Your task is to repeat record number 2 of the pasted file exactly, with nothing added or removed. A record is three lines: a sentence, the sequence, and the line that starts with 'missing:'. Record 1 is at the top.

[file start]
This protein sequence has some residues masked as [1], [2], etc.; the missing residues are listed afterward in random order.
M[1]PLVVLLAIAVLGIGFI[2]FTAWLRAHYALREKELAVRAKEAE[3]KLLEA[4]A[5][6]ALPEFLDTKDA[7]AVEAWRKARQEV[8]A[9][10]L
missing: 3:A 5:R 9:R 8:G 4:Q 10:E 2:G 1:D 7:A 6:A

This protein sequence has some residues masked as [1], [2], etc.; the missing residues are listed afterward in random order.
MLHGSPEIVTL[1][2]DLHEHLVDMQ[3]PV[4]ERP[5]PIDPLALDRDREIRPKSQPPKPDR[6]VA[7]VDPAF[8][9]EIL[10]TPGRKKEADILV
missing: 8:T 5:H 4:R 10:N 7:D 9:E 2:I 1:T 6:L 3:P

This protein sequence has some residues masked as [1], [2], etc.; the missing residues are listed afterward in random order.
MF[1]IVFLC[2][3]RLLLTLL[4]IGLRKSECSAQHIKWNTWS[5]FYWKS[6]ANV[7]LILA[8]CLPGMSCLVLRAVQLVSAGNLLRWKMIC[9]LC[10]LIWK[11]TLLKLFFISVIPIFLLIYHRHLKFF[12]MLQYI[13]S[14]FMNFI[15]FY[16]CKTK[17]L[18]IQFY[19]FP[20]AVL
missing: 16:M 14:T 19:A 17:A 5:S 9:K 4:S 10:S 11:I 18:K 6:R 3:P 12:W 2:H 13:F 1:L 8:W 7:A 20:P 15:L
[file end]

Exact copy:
This protein sequence has some residues masked as [1], [2], etc.; the missing residues are listed afterward in random order.
MLHGSPEIVTL[1][2]DLHEHLVDMQ[3]PV[4]ERP[5]PIDPLALDRDREIRPKSQPPKPDR[6]VA[7]VDPAF[8][9]EIL[10]TPGRKKEADILV
missing: 8:T 5:H 4:R 10:N 7:D 9:E 2:I 1:T 6:L 3:P